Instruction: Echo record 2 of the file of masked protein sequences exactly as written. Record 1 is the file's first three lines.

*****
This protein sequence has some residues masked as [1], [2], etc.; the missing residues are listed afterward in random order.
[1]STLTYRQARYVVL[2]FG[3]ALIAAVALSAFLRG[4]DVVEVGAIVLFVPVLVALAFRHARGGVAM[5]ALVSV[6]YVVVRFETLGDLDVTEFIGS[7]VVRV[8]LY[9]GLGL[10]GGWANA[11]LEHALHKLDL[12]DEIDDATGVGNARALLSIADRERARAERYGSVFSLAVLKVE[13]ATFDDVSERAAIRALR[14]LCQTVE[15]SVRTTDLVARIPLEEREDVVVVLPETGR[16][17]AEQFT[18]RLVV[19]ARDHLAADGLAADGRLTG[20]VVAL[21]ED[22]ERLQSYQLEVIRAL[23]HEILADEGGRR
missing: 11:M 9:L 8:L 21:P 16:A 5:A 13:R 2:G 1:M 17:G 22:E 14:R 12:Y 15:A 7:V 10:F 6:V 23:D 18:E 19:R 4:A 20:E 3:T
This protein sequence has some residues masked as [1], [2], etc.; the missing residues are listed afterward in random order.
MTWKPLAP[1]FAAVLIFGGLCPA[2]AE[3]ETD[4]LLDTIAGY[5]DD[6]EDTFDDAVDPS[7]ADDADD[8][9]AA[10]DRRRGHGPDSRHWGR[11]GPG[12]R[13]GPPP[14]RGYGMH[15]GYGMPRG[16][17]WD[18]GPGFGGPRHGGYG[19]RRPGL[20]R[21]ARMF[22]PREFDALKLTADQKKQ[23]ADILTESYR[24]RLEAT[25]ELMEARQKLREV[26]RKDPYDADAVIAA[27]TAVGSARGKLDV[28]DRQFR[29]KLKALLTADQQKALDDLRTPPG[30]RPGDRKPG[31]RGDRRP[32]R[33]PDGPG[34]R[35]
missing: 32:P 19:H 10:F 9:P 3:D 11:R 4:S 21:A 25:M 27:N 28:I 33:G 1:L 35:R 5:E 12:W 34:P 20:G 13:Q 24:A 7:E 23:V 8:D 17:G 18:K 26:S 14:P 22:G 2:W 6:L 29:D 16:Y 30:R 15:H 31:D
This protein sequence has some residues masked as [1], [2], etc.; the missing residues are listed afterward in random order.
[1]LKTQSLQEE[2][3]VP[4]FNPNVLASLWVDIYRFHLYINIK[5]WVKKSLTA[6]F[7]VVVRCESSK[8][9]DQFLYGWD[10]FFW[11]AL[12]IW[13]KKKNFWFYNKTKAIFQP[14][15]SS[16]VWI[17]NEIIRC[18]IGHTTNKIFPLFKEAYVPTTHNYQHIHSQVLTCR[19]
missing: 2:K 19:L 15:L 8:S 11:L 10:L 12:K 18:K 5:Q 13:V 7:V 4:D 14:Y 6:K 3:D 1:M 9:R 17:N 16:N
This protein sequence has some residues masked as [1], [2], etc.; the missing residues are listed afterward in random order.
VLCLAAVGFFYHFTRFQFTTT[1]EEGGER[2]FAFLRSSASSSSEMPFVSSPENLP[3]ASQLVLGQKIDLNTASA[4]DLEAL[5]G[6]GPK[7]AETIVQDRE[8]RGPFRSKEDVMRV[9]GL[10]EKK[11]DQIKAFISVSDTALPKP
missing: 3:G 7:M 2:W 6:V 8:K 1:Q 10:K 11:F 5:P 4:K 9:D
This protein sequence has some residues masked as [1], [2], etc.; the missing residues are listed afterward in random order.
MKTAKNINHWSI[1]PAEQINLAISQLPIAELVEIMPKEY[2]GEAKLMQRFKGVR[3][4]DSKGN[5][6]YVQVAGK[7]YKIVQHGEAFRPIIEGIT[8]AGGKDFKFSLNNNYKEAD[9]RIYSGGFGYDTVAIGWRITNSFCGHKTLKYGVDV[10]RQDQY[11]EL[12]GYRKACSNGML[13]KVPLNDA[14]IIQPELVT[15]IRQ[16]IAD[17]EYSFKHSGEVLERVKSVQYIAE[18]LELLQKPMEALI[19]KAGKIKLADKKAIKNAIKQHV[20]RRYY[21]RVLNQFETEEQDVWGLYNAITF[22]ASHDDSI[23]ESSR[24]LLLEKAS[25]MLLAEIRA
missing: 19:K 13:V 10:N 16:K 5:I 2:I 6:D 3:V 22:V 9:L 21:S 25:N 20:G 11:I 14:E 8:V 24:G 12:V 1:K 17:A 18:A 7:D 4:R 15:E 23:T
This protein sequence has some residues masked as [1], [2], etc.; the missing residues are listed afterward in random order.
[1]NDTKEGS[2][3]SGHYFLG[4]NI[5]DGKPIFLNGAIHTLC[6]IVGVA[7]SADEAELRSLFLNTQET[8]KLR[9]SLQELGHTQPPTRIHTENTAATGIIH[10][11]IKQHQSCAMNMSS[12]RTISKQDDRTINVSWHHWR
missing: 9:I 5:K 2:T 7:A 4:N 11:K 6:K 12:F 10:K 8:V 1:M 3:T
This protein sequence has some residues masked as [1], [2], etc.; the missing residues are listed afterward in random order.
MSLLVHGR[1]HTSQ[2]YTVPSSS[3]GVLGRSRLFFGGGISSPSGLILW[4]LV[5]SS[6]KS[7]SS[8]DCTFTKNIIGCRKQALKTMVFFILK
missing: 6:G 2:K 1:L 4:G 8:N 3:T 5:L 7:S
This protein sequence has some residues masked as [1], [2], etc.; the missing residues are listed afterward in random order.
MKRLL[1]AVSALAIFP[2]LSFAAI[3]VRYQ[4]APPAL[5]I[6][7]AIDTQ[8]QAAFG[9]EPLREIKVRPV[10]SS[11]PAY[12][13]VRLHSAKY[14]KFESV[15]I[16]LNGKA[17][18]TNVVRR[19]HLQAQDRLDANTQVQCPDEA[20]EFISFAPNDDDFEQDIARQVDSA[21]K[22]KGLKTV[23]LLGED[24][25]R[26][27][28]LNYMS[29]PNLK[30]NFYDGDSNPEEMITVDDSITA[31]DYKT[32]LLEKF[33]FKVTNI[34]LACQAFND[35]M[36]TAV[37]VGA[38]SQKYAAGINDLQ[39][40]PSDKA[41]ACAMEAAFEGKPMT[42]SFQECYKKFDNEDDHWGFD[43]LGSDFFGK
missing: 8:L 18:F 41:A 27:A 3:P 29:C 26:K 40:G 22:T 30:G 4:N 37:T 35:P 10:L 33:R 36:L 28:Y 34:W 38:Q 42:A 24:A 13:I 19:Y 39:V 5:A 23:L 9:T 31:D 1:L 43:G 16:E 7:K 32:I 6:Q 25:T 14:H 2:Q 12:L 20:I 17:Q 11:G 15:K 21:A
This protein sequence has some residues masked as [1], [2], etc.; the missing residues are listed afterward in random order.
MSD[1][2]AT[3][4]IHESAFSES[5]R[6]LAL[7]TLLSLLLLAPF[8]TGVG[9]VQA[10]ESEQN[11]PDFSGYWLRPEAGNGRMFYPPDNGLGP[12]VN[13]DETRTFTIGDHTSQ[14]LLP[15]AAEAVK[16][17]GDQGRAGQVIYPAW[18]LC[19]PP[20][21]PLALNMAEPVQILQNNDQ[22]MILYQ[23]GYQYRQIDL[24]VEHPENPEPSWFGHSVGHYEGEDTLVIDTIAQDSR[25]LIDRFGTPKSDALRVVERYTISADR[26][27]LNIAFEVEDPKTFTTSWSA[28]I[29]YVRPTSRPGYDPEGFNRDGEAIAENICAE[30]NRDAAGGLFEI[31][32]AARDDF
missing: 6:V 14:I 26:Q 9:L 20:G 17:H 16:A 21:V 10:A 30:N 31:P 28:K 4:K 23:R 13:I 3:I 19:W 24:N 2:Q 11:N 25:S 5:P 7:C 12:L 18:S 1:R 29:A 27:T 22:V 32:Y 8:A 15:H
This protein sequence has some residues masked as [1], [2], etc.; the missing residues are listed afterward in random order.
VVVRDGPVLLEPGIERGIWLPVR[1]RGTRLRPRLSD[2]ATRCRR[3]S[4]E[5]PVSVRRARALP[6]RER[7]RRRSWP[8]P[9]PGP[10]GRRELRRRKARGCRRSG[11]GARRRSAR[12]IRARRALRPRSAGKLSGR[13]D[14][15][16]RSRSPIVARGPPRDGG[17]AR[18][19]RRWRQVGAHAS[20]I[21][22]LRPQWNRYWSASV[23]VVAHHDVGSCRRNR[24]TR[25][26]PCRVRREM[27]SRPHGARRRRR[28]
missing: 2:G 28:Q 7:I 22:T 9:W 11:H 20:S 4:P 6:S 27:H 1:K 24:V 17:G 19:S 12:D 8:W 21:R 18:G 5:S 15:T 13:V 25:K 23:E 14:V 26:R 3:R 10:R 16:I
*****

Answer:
This protein sequence has some residues masked as [1], [2], etc.; the missing residues are listed afterward in random order.
MTWKPLAP[1]FAAVLIFGGLCPA[2]AE[3]ETD[4]LLDTIAGY[5]DD[6]EDTFDDAVDPS[7]ADDADD[8][9]AA[10]DRRRGHGPDSRHWGR[11]GPG[12]R[13]GPPP[14]RGYGMH[15]GYGMPRG[16][17]WD[18]GPGFGGPRHGGYG[19]RRPGL[20]R[21]ARMF[22]PREFDALKLTADQKKQ[23]ADILTESYR[24]RLEAT[25]ELMEARQKLREV[26]RKDPYDADAVIAA[27]TAVGSARGKLDV[28]DRQFR[29]KLKALLTADQQKALDDLRTPPG[30]RPGDRKPG[31]RGDRRP[32]R[33]PDGPG[34]R[35]
missing: 32:P 19:H 10:F 9:P 3:D 11:R 4:S 21:A 25:M 27:N 28:I 33:G 1:L 35:R 5:E 12:W 34:P 20:G 13:Q 24:A 7:E 23:V 8:D 17:G 18:K 26:S 14:P 22:G 2:W 6:L 29:D 16:Y 30:R 15:H 31:D